In Her Own Right

Rebecca Singer Collins Papers

Date created 1824-01-01 – 1886-01-01
Creators Rebecca Singer Collins (1804-1892)
Abstract While not about women's rights per se, Collins's writings show how religion pushed women to be involved in public life. Like her friend Dorothy Dix, Collins felt that she had a right and a duty to enter spaces like almshouses and prisons, ministering to both women and men. Papers also offer a glimpse of how an elite Quaker woman viewed prisoners, the poor, "women of immoral character" (her emphasis) and more.
Description Collins's main interlocutor was her husband; her letters to him largely concern religion, family, her and others' health, and her daily activities. The most interesting parts of this collection are diaries from the 1840s. While earlier writings focus on Collins's religious journey, later diaries describe her visits to prisons and almshouses in some detail, including descriptions of her interactions with prisoners. Visits include several trips to Blockley Almshouse, including one with Dorothy Dix , as well as to the Moral Reform Retreat for Coloured Women, Moyamensing Prison, the Magdalen Asylum, and the House of Refuge.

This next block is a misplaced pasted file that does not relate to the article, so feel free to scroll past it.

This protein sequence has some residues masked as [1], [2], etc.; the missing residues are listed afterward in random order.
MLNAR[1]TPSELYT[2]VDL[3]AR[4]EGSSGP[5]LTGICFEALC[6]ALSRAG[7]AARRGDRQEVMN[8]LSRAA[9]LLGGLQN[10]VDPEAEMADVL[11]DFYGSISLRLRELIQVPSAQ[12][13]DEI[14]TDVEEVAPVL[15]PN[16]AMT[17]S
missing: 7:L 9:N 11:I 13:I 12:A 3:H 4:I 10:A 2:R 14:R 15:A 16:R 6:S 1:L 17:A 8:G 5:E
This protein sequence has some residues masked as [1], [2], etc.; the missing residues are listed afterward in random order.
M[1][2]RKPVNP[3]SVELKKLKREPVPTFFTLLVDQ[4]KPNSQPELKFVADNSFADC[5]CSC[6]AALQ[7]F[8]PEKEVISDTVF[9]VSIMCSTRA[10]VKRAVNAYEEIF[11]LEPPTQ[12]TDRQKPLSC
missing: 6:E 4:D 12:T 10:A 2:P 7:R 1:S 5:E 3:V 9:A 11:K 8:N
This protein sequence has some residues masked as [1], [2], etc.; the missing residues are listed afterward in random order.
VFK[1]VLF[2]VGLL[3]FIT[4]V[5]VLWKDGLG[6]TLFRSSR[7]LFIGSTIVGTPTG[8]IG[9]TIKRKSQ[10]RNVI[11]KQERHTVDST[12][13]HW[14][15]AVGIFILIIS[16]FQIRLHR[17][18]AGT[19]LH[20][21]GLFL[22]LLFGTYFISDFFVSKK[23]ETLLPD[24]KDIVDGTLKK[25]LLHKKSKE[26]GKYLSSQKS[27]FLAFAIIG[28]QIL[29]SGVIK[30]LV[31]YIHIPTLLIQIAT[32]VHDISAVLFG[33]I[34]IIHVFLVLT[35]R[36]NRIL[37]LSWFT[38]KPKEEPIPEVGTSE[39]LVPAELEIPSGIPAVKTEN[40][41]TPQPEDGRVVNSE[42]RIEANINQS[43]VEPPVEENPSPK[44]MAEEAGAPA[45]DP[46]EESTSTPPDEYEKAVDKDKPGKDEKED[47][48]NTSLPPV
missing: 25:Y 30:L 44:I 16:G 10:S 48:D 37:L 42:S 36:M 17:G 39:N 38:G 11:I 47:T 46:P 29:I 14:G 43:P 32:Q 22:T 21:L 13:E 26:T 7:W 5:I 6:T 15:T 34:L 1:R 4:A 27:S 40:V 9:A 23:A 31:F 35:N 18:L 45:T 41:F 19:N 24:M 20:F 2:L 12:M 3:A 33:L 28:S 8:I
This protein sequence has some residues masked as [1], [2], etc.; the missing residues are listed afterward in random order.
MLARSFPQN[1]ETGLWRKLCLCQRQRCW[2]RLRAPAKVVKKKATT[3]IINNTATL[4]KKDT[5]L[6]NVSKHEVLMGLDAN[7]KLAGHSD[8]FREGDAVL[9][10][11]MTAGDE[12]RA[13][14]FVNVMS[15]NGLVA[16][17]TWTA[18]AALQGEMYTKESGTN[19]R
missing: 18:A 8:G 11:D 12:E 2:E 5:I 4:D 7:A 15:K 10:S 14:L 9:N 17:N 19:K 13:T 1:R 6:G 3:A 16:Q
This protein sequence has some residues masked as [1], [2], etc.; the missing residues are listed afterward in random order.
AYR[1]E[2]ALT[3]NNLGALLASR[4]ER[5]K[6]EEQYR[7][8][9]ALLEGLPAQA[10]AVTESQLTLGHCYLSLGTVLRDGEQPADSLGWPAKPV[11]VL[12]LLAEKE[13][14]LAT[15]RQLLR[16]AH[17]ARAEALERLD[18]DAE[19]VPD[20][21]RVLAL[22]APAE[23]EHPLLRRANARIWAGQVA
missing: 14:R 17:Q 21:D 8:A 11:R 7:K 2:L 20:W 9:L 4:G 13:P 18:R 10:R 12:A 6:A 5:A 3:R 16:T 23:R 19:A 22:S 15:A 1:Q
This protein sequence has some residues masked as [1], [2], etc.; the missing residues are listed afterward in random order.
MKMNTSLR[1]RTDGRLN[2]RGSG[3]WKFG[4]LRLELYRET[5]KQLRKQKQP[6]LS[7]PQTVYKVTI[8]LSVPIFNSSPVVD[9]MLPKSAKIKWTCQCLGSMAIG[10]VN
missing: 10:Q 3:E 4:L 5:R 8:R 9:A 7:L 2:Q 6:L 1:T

Research interest While not about women's rights per se, Collins's writings show how religion pushed women to be involved in public life. Like her friend Dorothy Dix, Collins felt that she had a right and a duty to enter spaces like almshouses and prisons, ministering to both women and men. Papers also offer a glimpse of how an elite Quaker woman viewed prisoners, the poor, "women of immoral character" (her emphasis) and more.
Size .5 lf
Geographical location
Full collection description Home repository description for Rebecca Singer Collins Papers
View full item http://library.haverford.edu/file-id-753
Contributing institution Haverford College Library, Quaker & Special Collections
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